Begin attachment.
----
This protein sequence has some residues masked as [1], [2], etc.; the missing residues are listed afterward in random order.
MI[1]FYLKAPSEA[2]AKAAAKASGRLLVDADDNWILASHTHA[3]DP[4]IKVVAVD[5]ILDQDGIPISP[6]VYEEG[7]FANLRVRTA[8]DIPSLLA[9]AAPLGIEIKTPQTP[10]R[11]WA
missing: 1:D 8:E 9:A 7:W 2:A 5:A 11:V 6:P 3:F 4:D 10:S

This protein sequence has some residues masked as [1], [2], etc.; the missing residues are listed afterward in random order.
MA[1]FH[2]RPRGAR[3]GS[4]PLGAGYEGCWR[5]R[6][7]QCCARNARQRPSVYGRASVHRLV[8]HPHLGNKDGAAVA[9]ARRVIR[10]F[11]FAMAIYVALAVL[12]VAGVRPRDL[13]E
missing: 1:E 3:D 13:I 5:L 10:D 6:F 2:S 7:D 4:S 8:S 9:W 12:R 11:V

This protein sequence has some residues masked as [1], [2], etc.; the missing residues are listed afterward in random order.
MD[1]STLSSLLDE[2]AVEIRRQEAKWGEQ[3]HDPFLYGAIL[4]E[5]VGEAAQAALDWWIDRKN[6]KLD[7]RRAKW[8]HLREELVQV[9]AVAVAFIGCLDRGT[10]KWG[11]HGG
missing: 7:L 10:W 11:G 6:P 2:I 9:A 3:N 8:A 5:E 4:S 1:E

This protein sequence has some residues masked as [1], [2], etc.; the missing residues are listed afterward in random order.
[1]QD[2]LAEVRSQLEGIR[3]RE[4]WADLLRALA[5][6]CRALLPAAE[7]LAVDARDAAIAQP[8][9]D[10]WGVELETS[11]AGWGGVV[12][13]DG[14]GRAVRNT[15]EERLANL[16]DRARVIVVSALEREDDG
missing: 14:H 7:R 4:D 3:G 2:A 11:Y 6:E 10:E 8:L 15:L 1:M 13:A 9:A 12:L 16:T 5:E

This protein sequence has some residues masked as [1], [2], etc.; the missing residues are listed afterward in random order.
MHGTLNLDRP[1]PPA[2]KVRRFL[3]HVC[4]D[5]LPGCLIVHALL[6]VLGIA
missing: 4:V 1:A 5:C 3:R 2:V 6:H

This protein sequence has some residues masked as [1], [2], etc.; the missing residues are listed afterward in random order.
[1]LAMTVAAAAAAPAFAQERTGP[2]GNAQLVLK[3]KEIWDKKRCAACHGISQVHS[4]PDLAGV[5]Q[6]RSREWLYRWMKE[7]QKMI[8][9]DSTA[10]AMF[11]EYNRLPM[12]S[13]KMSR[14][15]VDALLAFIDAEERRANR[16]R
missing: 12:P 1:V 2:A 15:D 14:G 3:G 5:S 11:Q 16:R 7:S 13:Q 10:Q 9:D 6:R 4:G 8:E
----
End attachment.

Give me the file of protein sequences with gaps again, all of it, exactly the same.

This protein sequence has some residues masked as [1], [2], etc.; the missing residues are listed afterward in random order.
MI[1]FYLKAPSEA[2]AKAAAKASGRLLVDADDNWILASHTHA[3]DP[4]IKVVAVD[5]ILDQDGIPISP[6]VYEEG[7]FANLRVRTA[8]DIPSLLA[9]AAPLGIEIKTPQTP[10]R[11]WA
missing: 1:D 8:E 9:A 7:W 2:A 5:A 11:V 6:P 3:F 4:D 10:S

This protein sequence has some residues masked as [1], [2], etc.; the missing residues are listed afterward in random order.
MA[1]FH[2]RPRGAR[3]GS[4]PLGAGYEGCWR[5]R[6][7]QCCARNARQRPSVYGRASVHRLV[8]HPHLGNKDGAAVA[9]ARRVIR[10]F[11]FAMAIYVALAVL[12]VAGVRPRDL[13]E
missing: 1:E 3:D 13:I 5:L 10:D 6:F 2:S 7:D 4:S 8:S 9:W 12:R 11:V

This protein sequence has some residues masked as [1], [2], etc.; the missing residues are listed afterward in random order.
MD[1]STLSSLLDE[2]AVEIRRQEAKWGEQ[3]HDPFLYGAIL[4]E[5]VGEAAQAALDWWIDRKN[6]KLD[7]RRAKW[8]HLREELVQV[9]AVAVAFIGCLDRGT[10]KWG[11]HGG
missing: 7:L 10:W 11:G 6:P 2:I 9:A 3:N 8:A 5:E 4:S 1:E

This protein sequence has some residues masked as [1], [2], etc.; the missing residues are listed afterward in random order.
[1]QD[2]LAEVRSQLEGIR[3]RE[4]WADLLRALA[5][6]CRALLPAAE[7]LAVDARDAAIAQP[8][9]D[10]WGVELETS[11]AGWGGVV[12][13]DG[14]GRAVRNT[15]EERLANL[16]DRARVIVVSALEREDDG
missing: 14:H 7:R 4:D 3:G 2:A 11:Y 6:E 10:E 8:L 15:L 1:M 13:A 9:A 12:L 16:T 5:E

This protein sequence has some residues masked as [1], [2], etc.; the missing residues are listed afterward in random order.
MHGTLNLDRP[1]PPA[2]KVRRFL[3]HVC[4]D[5]LPGCLIVHALL[6]VLGIA
missing: 4:V 1:A 5:C 3:R 2:V 6:H

This protein sequence has some residues masked as [1], [2], etc.; the missing residues are listed afterward in random order.
[1]LAMTVAAAAAAPAFAQERTGP[2]GNAQLVLK[3]KEIWDKKRCAACHGISQVHS[4]PDLAGV[5]Q[6]RSREWLYRWMKE[7]QKMI[8][9]DSTA[10]AMF[11]EYNRLPM[12]S[13]KMSR[14][15]VDALLAFIDAEERRANR[16]R
missing: 12:P 1:V 2:A 15:D 14:G 3:G 5:S 11:Q 16:R 7:S 13:Q 10:Q 9:D 6:R 4:G 8:E